Abu Dhabi launches drive encouraging women to undergo colonoscopies


Healthcare facilities in Abu Dhabi are marking Colon Cancer Awareness Month with the launch of a campaign urging women to undergo colonoscopies for early diagnosis and stronger prognosis.

It's being organised by Sheikh Shakhbout Medical City (SSMC), along with a joint-venture partnership between Abu Dhabi Health Services Company (SEHA) and the Mayo Clinic.

As part of the ‘Where Women Take Care of Women’ campaign, seven female endoscopists are spearheading the practice of colonoscopies for female patients, increasing their reassurance and ensuring they are comfortable throughout the entire process.

As per the ‘Abu Dhabi Health Statistics 2017’ report by the Department of Health – Abu Dhabi, colon cancer is the third leading cause of cancer-related deaths in the Emirate.

It's the main cause of death for men compared to other cancers, and fourth for women following breast, ovary, bronchus and lung cancers.

"There is a common misconception that colon cancer only affects males, this is statistically and biologically not true. Females are also prone to colon cancer and should be encouraged to undergo regular colonoscopies," said Dr Michael Wallace, consultant hepatologist and gastroenterologist and division chair of Gastroenterology and Hepatology (SSMC).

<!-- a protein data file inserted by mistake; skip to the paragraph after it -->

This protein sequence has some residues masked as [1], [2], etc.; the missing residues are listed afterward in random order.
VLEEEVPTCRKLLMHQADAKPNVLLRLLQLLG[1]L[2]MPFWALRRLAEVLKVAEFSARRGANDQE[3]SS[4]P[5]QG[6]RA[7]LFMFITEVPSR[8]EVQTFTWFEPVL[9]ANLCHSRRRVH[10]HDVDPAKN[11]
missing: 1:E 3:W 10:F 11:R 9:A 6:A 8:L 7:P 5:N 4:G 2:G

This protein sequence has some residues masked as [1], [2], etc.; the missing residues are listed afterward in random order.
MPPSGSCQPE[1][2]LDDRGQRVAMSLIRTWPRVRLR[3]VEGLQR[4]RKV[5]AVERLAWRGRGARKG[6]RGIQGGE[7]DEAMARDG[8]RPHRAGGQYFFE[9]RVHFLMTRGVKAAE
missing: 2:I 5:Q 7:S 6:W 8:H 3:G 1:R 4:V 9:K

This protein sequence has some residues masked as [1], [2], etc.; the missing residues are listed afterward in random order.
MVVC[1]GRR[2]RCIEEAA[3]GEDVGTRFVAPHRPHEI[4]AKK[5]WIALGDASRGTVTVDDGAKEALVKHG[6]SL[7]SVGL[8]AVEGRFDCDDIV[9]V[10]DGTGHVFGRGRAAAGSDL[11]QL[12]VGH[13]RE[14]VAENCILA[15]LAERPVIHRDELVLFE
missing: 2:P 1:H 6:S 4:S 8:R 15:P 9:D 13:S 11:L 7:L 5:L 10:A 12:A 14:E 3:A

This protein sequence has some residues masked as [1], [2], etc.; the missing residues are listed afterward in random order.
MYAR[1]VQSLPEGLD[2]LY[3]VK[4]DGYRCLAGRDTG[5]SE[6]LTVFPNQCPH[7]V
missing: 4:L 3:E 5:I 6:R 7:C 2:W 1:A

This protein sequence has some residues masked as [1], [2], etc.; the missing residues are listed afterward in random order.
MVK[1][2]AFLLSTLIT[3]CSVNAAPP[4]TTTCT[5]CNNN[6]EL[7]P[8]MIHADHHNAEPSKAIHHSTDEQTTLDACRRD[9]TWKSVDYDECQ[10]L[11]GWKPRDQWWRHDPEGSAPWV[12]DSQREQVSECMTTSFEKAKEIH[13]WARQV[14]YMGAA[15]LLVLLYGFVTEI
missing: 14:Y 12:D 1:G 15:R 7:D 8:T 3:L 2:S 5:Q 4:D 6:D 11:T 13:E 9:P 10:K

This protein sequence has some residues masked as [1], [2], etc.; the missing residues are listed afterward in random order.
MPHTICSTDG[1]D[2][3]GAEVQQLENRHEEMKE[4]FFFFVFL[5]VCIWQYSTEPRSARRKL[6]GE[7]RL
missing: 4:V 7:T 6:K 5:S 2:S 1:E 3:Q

Colonoscopy is the exam used to detect changes or abnormalities in the large intestine (colon) and rectum. During a colonoscopy, a long, flexible tube (colonoscope) is inserted into the rectum. A tiny video camera at the tip of the tube allows the doctor to view the inside of the entire colon. If and when necessary, polyps – a small clump of cells that form on the lining of the colon and that can develop into colon cancer – and other types of abnormal tissue, can be removed through the scope.

"Females above the age of 40 must be regularly completing colonoscopies to detect any abnormalities earlier, drastically improving their prognosis. By realising and acknowledging that a significant proportion of women patients prefer women endoscopists, we are transforming patient care to create an optimal, comfortable environment for females to prioritise their health and wellbeing," continued Dr. Wallace.

Males and females above the age of 40 are encouraged to undergo a colonoscopy every 10 years. Those who present with pre-existing gastrointestinal diseases like irritable bowel disease must undergo a colonoscopy every eight years, while those with family history of colon cancer must complete the exploratory exam every five years.

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